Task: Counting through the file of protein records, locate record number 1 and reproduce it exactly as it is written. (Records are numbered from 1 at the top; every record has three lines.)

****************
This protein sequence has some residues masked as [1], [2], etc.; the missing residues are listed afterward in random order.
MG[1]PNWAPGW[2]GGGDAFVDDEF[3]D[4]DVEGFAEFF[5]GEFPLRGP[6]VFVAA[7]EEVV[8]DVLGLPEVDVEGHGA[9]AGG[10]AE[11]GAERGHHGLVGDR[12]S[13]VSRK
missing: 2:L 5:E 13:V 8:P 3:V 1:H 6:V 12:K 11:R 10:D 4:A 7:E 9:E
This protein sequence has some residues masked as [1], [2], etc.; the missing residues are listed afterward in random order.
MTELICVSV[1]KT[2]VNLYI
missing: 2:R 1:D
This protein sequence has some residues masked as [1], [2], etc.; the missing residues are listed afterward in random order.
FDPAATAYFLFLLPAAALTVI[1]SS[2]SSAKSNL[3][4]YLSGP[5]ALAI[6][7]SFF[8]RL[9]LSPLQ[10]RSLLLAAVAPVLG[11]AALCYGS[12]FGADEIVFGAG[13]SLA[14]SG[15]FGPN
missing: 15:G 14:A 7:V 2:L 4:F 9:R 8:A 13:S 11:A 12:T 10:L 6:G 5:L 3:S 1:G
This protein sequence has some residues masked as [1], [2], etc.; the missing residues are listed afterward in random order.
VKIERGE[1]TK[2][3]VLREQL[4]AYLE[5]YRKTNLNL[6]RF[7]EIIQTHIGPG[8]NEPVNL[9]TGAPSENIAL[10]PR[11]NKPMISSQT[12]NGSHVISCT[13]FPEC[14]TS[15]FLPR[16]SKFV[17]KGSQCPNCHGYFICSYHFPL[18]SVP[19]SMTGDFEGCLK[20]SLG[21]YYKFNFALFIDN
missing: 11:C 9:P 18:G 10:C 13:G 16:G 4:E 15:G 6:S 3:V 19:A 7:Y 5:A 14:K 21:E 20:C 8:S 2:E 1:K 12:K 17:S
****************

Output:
This protein sequence has some residues masked as [1], [2], etc.; the missing residues are listed afterward in random order.
MG[1]PNWAPGW[2]GGGDAFVDDEF[3]D[4]DVEGFAEFF[5]GEFPLRGP[6]VFVAA[7]EEVV[8]DVLGLPEVDVEGHGA[9]AGG[10]AE[11]GAERGHHGLVGDR[12]S[13]VSRK
missing: 2:L 5:E 13:V 8:P 3:V 1:H 6:V 12:K 11:R 10:D 4:A 7:E 9:E